Stories of Cancer
Giving Voice to Real Experiences

Bleak Midwinter

We went back to the clinic to wait for the results of the test. Sitting in the same waiting room as before, the anxiety in the room was palpable. We watched other women arrive and leave. I was jealous of those who seemed to come and go quickly – they must be okay. Most women arrived looking anxious and uncertain, their fear of cancer written on their faces.

Impatient and brusque receptionists behaved as if the patients were being deliberately difficult when it was clear that they simply didn’t know what to do or where to go. Not many of the women arriving there that day knew what to expect, apart from a mammogram, and no-one took the time to enlighten them. Everyone was given a blue form to fill in, asking for information about medical histories. I still had mine in my bag, nobody had asked for it, so it was obviously not that important. Still it gave you something to do when you arrived. After that everyone looked down, read their papers or magazines and avoided eye contact with each other, pre-occupied with their own worries.

When a nurse eventually came to collect the next woman in the waiting area, they would call the name, turn on their heels, sometimes asking the patient to follow them, sometimes just assuming that they would be followed, taking them through to another waiting room. I felt like an old hand now, having been through to the other side a few hours ago.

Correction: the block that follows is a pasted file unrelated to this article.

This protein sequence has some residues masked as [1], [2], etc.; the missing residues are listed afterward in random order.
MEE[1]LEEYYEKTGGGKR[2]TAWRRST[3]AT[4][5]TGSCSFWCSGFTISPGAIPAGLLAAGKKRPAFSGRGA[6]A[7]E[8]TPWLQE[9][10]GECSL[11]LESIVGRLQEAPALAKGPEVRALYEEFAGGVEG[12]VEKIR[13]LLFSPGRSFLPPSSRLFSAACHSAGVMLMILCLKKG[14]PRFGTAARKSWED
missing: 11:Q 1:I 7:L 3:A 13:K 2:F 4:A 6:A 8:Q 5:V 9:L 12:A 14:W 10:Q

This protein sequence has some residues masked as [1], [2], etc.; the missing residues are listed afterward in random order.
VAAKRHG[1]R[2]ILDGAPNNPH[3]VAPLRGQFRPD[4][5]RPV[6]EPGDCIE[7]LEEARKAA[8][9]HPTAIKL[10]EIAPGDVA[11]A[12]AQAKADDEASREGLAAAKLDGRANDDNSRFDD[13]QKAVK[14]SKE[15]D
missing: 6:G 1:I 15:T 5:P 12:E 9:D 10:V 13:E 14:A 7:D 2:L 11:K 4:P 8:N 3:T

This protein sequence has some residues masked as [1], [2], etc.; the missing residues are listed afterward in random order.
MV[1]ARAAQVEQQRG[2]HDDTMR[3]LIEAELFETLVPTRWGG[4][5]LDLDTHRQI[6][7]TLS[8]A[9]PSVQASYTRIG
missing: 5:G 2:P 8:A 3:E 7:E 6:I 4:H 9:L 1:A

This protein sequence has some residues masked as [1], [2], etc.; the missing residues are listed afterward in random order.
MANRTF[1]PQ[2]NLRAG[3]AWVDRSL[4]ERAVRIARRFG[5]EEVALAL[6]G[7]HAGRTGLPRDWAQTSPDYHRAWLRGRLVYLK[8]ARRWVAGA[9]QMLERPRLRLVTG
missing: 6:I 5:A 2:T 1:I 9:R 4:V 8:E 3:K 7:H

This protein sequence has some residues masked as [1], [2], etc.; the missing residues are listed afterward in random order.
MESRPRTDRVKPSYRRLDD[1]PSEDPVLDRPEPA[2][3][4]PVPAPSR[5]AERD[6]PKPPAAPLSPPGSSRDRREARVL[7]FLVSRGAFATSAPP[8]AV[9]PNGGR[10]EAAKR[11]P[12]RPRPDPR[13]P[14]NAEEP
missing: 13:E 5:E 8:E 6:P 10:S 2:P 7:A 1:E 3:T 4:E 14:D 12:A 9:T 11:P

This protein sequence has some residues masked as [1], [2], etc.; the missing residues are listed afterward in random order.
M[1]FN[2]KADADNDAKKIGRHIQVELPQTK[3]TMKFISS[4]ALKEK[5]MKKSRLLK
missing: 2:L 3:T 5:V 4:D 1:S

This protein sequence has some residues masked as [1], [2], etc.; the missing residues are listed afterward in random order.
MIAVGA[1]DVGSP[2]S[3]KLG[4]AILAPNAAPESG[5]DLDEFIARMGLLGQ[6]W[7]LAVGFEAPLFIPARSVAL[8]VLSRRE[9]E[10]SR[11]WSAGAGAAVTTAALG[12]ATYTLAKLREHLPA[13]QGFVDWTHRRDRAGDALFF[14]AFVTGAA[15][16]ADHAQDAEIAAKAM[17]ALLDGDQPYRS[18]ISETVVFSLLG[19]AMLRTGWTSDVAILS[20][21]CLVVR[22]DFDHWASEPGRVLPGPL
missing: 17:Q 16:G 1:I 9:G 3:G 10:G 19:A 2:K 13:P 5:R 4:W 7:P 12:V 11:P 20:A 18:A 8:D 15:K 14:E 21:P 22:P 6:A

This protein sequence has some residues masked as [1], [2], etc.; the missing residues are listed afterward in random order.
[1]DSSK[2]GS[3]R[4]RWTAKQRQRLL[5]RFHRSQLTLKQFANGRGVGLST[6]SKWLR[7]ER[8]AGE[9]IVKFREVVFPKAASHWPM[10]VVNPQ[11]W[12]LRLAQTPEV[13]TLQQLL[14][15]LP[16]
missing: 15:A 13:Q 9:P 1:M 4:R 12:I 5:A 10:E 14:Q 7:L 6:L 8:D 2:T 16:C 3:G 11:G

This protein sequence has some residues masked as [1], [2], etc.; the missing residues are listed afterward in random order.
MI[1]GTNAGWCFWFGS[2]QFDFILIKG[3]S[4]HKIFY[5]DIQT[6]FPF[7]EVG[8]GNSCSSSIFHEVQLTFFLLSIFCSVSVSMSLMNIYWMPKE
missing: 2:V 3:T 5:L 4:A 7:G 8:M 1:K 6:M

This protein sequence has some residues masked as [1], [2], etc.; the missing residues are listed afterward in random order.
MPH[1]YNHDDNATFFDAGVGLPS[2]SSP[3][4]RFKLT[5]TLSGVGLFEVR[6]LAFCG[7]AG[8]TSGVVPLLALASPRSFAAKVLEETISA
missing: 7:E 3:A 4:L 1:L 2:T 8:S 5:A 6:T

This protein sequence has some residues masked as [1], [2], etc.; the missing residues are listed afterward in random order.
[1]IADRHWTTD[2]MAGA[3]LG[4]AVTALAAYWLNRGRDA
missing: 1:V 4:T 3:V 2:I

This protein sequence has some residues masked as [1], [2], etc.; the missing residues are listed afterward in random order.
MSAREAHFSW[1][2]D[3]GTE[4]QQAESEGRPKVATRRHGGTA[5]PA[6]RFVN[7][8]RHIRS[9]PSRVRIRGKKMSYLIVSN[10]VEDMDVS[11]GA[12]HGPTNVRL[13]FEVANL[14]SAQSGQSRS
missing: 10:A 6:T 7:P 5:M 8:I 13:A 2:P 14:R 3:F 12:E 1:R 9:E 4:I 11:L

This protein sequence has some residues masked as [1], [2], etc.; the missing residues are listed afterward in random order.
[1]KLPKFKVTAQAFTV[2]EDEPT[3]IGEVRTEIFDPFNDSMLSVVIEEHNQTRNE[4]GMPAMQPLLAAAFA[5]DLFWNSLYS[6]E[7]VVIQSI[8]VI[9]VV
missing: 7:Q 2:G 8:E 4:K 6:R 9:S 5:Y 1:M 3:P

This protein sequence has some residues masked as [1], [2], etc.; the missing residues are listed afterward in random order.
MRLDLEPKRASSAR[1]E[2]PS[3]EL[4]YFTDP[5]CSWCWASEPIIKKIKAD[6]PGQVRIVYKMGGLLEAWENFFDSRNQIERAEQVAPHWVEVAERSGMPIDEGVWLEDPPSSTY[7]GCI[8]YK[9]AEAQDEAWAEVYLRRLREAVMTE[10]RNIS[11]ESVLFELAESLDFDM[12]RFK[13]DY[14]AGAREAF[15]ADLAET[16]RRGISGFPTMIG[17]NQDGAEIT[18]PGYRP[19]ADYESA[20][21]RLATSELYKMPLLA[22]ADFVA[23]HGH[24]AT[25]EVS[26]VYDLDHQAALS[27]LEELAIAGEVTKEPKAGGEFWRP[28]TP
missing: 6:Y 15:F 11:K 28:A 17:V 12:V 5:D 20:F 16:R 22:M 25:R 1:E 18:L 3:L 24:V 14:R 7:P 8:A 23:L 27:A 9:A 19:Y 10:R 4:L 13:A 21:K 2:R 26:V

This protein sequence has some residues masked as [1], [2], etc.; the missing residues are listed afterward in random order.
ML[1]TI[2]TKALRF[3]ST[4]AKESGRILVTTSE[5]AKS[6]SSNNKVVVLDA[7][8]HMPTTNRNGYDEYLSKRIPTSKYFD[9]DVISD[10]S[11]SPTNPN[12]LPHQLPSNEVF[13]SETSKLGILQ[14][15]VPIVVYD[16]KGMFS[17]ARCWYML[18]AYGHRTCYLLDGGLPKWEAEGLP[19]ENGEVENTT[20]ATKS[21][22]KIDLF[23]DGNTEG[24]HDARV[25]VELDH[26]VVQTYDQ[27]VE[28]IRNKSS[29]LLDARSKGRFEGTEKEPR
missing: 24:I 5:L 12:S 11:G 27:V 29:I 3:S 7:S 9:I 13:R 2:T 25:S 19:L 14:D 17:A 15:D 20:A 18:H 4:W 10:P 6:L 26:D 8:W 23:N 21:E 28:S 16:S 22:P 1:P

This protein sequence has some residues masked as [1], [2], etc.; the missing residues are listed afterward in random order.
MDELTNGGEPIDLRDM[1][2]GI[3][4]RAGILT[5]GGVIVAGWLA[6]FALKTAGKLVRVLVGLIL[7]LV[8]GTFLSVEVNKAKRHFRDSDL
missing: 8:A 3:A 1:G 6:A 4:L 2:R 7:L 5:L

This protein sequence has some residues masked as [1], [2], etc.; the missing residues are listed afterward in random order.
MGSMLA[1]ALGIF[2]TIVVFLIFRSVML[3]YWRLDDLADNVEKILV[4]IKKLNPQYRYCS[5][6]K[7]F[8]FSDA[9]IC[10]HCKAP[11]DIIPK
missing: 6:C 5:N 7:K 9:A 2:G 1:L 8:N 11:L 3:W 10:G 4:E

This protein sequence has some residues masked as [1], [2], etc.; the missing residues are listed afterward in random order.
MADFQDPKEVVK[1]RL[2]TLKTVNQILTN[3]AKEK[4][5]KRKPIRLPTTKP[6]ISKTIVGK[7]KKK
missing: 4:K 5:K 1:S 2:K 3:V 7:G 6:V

The first time I’d assumed I was going straight for the mammogram and I’d left my coat, newspaper and glasses with Terry. When I got to the other side and was put in another waiting area I was really annoyed, sitting there without glasses so that I couldn’t even read the crap, out of date magazines on the table. Why had nobody told me that I might want to bring my glasses, or that I would be waiting again? Why didn’t I go back and get them?

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